associated with interest rate increases and gains associated with decreases. When interest

rates go up, prepayments slow down, thereby postponing the time until principal is

received. IO strips can actually behave like вЂњinverse floaters,вЂќ their value tends to rise

when interest rates increase. The reason is that slowing prepayments increases the interest

that will be received by IO strips-holders.

20. The A-tranche will essentially receive all of the payments, both principal and interest until

it is fully paid off. The Z-tranche receives nothing until the A-tranche is paid off. After

that, the Z-tranche receives everything. The Z-tranche is much riskier because the size and

timing of the payment is not known.

21. With a protected amortization class (PAC) CMO, payments are made to one group of

investors according to a set schedule. This means that the protected class investors have

almost fully predictable cash flows. After protected class investors are paid, all the

remaining cash flow goes to non-PAC investors, who hold PAC support or PAC

companion bonds. In essence, one group of investors receives fixed payments, the other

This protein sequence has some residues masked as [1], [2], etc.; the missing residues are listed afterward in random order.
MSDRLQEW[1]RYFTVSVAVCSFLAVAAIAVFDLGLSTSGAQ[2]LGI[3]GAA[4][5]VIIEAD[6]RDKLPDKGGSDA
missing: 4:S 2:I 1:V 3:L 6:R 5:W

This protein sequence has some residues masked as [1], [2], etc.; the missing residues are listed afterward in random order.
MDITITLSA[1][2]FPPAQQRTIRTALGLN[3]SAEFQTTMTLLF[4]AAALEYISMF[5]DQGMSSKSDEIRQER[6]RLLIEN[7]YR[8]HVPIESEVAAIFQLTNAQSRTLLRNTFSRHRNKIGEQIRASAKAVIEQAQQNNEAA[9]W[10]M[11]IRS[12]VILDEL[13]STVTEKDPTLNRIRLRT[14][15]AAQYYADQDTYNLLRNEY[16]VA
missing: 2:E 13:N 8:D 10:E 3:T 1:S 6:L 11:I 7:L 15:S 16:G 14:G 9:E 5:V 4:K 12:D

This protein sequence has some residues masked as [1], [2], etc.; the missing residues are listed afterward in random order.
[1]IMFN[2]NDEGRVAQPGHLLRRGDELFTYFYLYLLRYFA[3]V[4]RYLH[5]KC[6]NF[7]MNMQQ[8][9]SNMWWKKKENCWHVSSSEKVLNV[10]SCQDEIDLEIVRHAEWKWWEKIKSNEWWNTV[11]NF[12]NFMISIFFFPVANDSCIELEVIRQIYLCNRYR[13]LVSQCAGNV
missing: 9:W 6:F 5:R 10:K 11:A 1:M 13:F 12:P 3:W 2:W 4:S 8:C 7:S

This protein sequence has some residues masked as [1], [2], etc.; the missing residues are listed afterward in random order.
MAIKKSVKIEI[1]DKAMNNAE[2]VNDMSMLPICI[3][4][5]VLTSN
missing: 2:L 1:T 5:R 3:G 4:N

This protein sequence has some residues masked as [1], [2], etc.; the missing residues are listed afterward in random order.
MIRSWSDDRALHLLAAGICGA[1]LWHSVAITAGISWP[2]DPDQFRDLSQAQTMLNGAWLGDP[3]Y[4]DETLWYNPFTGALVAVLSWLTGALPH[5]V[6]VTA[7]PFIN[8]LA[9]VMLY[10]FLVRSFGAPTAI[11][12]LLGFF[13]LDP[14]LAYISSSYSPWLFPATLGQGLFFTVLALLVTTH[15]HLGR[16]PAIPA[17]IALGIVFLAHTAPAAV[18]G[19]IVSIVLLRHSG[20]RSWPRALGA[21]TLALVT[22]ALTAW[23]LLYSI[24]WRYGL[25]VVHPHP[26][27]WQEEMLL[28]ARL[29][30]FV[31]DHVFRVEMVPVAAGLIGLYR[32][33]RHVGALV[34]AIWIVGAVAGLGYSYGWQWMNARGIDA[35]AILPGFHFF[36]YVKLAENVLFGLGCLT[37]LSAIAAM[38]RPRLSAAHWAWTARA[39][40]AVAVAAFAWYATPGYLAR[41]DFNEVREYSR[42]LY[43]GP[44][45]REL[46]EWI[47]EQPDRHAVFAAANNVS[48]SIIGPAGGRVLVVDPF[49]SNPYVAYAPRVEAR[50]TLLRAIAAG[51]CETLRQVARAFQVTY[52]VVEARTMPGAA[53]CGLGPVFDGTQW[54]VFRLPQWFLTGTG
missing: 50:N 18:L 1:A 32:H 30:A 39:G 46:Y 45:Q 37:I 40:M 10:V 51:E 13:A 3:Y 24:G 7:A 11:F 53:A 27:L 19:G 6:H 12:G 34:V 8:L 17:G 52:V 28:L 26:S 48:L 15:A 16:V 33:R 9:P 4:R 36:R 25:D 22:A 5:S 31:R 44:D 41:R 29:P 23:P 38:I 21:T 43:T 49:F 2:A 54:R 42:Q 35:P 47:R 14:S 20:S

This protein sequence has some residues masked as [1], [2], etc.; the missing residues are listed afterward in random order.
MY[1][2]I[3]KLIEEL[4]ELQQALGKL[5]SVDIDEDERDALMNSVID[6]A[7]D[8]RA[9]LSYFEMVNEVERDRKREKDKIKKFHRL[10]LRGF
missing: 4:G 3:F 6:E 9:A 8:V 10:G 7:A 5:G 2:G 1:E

group absorbs all (or virtually all) the uncertainty created by prepayments.

22. Macaulay duration assumes fixed cash flows. With MBSвЂ™ and CMOвЂ™ the payments

s s,

depend on prepayments, which in turn depend on interest rates. When prepayments pick

up, duration falls, and vice versa. Thus, no single measure is accurate.

B-48 CORRADO AND JORDAN

Chapter 14

Stock Options

Answers to Questions and Problems

Core Questions

1. Assuming American-style exercise, a call option confers the right, without the obligation,

to buy an asset at a given price on or before a given date. An American-style put option

confers the right, without the obligation, to sell an asset at a given price on or before a

given date. European-style options are the same except that exercise can only occur at

maturity. One reason you would buy a call option is that you expect the price of the asset